When my friend first recommended Hulu comedy PEN15, I expected early middle school nostalgia. What I didn't expect was to sob at the show's sixth episode. PEN15 stars Maya Erskine and Anna Konkle as full-grown adults playing middle schoolers. This lends a surrealist quality to the show, fitting them into a cast of actual children while ignoring the obvious age difference. Surprisingly, you find yourself forgetting that the two main characters are not actually middle schoolers, becoming invested in Maya and Anna's crushes and horribly embarrassing middle school moments. Maya begins the school year by attempting to give herself Jennifer Aniston-esque layers, which her mom quickly changes into a bowl cut, setting the tone for the whole series.
The show is very 2000s, featuring old slang, passed notes, and even the infamous creation of AIM usernames. At the center of the show are two tweens who just want to become teenagers together, feeling invincible within their BFF status. Most episodes deal with first kisses, unrequited crushes, even the discovery of masturbation, all universally shared — albeit cringey — memories from middle school years. Like Freaks and Geeks did before it, PEN15 finds humor in embarrassment and pain, which is cathartic to watch after being safely separated from that time. It is perhaps the similarity to other teen comedies that made the surprising arc of the sixth episode, which deals with racism and microaggressions, hit so hard.
I spent a lot of my childhood forgetting I wasn't white.
Maya's cultural background is interwoven into the show similarly to Fresh Off the Boat, in ways that are familiar to people from a shared background and apparent to those who aren't. Maya can sometimes be frustrated by her mom, especially when she's bridging the gap between her home life and school life. It's shown just as much as Anna's home life, serving as characterization and background, but not made into a central issue of the show. In many ways PEN15 felt like a show made just for me — the main characters reminded me of my best friend and I, both in the closeness of our relationship and in our ethnic breakdown. If I was Maya, my friend was Anna, and together we braved the awkwardness of middle school as a singular unit. But that is the magic of this show (and any show that highlights a person of color in the main cast) — it feels like it's made just for us because seeing any relatable representation is often radical.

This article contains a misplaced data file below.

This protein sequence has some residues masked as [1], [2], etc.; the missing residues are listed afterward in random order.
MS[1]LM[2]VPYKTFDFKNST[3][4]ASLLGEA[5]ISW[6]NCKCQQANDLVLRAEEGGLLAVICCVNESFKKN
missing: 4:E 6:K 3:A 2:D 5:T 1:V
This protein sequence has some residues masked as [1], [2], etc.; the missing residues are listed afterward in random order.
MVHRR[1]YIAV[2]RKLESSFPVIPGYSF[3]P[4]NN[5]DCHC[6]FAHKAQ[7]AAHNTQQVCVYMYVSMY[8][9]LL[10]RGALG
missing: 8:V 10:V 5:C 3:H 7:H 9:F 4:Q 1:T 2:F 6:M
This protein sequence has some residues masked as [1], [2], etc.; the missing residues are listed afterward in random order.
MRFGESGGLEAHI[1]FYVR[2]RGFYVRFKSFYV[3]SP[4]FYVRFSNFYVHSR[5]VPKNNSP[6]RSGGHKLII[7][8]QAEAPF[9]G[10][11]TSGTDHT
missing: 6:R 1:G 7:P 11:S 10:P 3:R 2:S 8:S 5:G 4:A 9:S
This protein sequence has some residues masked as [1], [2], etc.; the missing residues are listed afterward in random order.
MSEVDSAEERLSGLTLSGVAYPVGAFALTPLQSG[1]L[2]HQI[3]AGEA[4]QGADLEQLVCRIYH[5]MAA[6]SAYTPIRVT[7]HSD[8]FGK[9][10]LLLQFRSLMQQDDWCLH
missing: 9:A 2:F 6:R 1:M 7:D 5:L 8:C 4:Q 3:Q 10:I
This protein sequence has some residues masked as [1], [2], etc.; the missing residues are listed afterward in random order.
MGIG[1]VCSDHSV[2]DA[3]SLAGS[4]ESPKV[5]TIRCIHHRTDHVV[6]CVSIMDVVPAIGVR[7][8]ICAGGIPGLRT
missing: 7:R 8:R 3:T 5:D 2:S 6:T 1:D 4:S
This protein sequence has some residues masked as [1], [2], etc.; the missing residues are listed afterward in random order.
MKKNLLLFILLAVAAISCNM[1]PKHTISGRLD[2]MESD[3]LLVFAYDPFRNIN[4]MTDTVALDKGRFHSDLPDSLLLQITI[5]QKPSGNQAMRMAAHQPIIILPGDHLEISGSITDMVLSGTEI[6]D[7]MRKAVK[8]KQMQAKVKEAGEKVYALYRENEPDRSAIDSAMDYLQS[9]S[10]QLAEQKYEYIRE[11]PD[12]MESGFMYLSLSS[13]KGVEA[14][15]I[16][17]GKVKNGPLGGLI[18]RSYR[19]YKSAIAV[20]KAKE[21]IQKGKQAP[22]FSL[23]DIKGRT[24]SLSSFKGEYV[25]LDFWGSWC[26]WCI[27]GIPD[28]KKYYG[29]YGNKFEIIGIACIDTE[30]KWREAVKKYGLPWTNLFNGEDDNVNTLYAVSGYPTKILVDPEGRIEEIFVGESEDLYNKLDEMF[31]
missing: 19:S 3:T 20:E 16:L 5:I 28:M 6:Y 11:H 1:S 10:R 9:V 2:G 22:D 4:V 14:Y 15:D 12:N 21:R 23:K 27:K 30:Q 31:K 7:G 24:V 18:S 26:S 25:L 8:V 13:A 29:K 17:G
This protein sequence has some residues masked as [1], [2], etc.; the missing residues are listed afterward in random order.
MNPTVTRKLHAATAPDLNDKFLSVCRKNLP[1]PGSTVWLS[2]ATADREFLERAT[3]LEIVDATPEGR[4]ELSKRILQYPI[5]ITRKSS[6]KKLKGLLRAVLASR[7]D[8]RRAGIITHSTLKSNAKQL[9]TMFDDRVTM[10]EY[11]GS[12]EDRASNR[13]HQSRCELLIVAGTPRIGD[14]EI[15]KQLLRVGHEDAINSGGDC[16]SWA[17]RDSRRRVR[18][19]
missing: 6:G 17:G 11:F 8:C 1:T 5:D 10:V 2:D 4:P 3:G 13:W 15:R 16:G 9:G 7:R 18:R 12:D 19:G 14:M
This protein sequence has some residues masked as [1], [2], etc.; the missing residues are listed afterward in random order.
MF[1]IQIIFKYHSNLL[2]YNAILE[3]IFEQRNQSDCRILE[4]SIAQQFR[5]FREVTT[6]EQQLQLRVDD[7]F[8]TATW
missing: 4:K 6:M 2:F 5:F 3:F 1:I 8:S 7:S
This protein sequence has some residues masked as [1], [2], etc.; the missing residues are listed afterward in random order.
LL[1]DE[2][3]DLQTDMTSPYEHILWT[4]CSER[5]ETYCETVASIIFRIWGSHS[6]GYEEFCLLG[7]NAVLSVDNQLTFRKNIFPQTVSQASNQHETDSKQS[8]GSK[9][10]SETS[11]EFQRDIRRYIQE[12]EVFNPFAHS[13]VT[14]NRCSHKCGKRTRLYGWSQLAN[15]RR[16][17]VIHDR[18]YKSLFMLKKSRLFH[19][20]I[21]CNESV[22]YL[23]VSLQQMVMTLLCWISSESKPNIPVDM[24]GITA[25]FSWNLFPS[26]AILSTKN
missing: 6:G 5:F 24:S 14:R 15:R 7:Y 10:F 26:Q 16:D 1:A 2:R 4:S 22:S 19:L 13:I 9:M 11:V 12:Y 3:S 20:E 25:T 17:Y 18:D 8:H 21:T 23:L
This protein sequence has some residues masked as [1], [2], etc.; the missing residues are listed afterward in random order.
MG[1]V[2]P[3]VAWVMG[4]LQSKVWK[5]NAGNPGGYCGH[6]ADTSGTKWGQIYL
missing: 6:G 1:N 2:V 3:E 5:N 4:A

I recognized the similarities between Maya and me but wasn't truly moved until the sixth episode titled "Posh," when Maya is faced with overt racism from her peers. During a school project where the girls are creating a school PSA dressed as the Spice Girls, Maya is forced to be Scary Spice rather than Posh Spice. The other middle school girls think this is an obvious choice — Maya should be forced to play the minority of the group. This was a common occurrence in my childhood experience. While the other girls had free reign over Disney princesses, I was always relegated to playing Mulan, who was a great character, but not the one I would have chosen to play. This is especially frustrating when your other white friends have their pick of characters who don't remotely resemble them except a similar shade of skin. However, to protest this too much as a kid leads to even more feelings of exclusion, which is hard to unpack on a playground surrounded by kids who just want to play dress up.